Friday, August 22, 2014

The Prince: Macho Mayhem As The Male Version Of Maternal Instinct


Yet another entry into the dad rescues endangered kid thriller with Brian Miller's The Prince, that macho mayhem as opposed to maternal instinct scenario is beginning to nearly qualify as a guy genre in its own right on screen. Though in this case just about every guy around is a metaphorically conceived maniac from bad to worst, and it supposedly has something to do with the ancient Romans and rabid royalty under house arrest somewhere in the Scotland wilderness centuries ago.

Updated to the present time and with ensuing anti-heroes galore, The Prince plays out as a longstanding grudge between two gangsters with combo anger management diabolical daddy issues. Paul (Jason Patric) is the title character in question, a soldier who reluctantly chose the military over prison as an option he couldn't refuse, and whose combat experience apparently sent him into post-traumatic assassination mode, bringing home the war for the New Orleans mob. Now a mysterious auto mechanic down in Mississippi, Paul returns to New Orleans to locate his missing runaway teenage daughter.

Likewise interested in finding her is Omar (Bruce Willis), a local mob chief out to seek vengeance against Paul, responsible for the car bomb murder of his wife and daughter that was intended to take down Omar instead. Also tossed into the mix though rather peripherally is 50 Cent's leering lunatic druglord dubbed The Pharmacist, and John Cusack as a retired gangster from Paul's old posse back in the day, who wants none of it but is willing to help out secretly in any way he can. Then there's Omar's peculiar sidekick played by Rain, a skinny, dapper effeminate martial arts hitman favoring designer duds.

Willis rather delicately negotiates getting into his darker side, in a shaky balancing act between a slightly humanized professional psychopath yearning for closure over a longstanding major grievance, and just a really rotten dude. Meanwhile, maximum homicidal pandemonium ensues without astonishingly, a single big city cop in sight for the duration. Along with a remarkably bullet-proof protagonist throughout the proceedings, and the most destruction inflicted instead upon exceedingly defaced property if not highly abused chewed up scenery.

7 comments:

  1. Well, what can I say but "WTF was that?" You told me the story with lots of detail but I've no idea whether I should invest my time to watch the movie. I hate to be sexist but that's a typical female trait, lots of blather but no apparent decision about it's rating...

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    1. Unlike the majority boatload of male critics telling you how to think, how about making up your own mind.

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    2. Amen, Sister. I'm looking forward to seeing Cusack w/ Jacki Weaver and Rachelle Lefevre in Reclaim. I've heard it's really good and even more then that-- honest. I think it comes out in September.

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  2. I'm an nineteen year old male and I loved this movie, because I know you'll just call me a typical male I will also state one of my favorite movies is The Vow. Dubbing the movie as a Macho Man Movie is just making you look bad, address the actual issues like the following. The fact that every gunman other than the main characters couldn't comprehend any form of tactics, all they did was run at the guy and get shot or draw on the guy when they were clearly in a situation where they should have given up. The part of the movie where his gun is out of ammo and then it flashes to him shooting two more bullets? Maybe the part where he collapses to his knees from exhaust and lack of blood but some how gets up and walks to a car just because his daughter is holding him? The crappy hand to hand combat, you could tell the main character had no fighting skills so they were forced to shoot the movie from certain angles so he wouldn't look stupid. Last but not least.... The slow motion parts that popped up for no damn reason. I would like to also address some of the things you said that stood out to me "supposedly has something to do with the ancient Romans and rabid royalty under house arrest somewhere in the Scotland wilderness centuries ago." This is one line in the movie where he describes the main character as a race of Scottish warriors that were so fierce nobody even Rome(The largest kingdom in the area) would dare challenge them, it has no relevance to the story it is simply a metaphor. "a soldier who reluctantly chose the military over prison as an option he couldn't refuse, and whose combat experience apparently sent him into post-traumatic assassination mode" Choosing Military over prison was a very common thing back then. Are you aware how many ex-soldiers turn to organized crime? Answer is a lot, who the hell else is going to pay them? The thing that I disliked the most about your review is you didn't even say anything about the story. You're presented with a man, they tell you that he's a bad person and he's killed so many people for money AND that he's killed a mans wife and little girl. Yet they make you feel bad for him for killing them? The scene where they are both standing across a long hallway, you can't even cheer "SHOOT HIM" because you want neither of them to die despite the fact that they're both people who have done unheard of things. This movie makes you feel bad for the bad guy.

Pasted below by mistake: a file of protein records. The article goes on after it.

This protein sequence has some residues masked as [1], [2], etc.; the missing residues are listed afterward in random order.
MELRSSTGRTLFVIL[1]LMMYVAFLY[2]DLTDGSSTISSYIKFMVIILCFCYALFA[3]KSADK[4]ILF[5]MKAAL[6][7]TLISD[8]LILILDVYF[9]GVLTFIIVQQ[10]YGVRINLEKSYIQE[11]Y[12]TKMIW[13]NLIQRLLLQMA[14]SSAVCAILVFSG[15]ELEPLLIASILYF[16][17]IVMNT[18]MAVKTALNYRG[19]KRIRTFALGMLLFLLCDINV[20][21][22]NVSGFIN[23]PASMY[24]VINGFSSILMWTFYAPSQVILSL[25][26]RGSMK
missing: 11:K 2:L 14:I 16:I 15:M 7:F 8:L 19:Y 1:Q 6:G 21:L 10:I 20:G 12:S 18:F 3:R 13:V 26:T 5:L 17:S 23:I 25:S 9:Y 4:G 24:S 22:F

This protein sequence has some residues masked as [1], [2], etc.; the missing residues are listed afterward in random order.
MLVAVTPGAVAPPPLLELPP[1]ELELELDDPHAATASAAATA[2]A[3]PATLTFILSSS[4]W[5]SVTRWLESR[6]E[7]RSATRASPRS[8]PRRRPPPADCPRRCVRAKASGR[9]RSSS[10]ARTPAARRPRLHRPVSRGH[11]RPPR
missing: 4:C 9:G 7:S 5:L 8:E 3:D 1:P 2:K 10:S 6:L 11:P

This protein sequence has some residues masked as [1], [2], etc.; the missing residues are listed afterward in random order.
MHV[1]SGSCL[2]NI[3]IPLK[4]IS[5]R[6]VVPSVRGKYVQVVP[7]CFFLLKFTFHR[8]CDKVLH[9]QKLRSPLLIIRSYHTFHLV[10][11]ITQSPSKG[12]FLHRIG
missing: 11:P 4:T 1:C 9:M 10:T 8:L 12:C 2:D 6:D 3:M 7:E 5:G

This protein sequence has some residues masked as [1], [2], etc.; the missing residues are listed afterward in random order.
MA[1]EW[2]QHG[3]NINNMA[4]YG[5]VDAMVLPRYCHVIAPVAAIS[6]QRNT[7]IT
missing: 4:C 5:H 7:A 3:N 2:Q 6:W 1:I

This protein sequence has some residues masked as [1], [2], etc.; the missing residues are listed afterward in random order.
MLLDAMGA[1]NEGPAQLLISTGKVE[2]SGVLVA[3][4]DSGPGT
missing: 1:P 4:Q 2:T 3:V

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  3. I read the review and you still don't really say a rating.

    Did you like it or not? from 1 to 10 stars with 1 being bad, how would you rate it?

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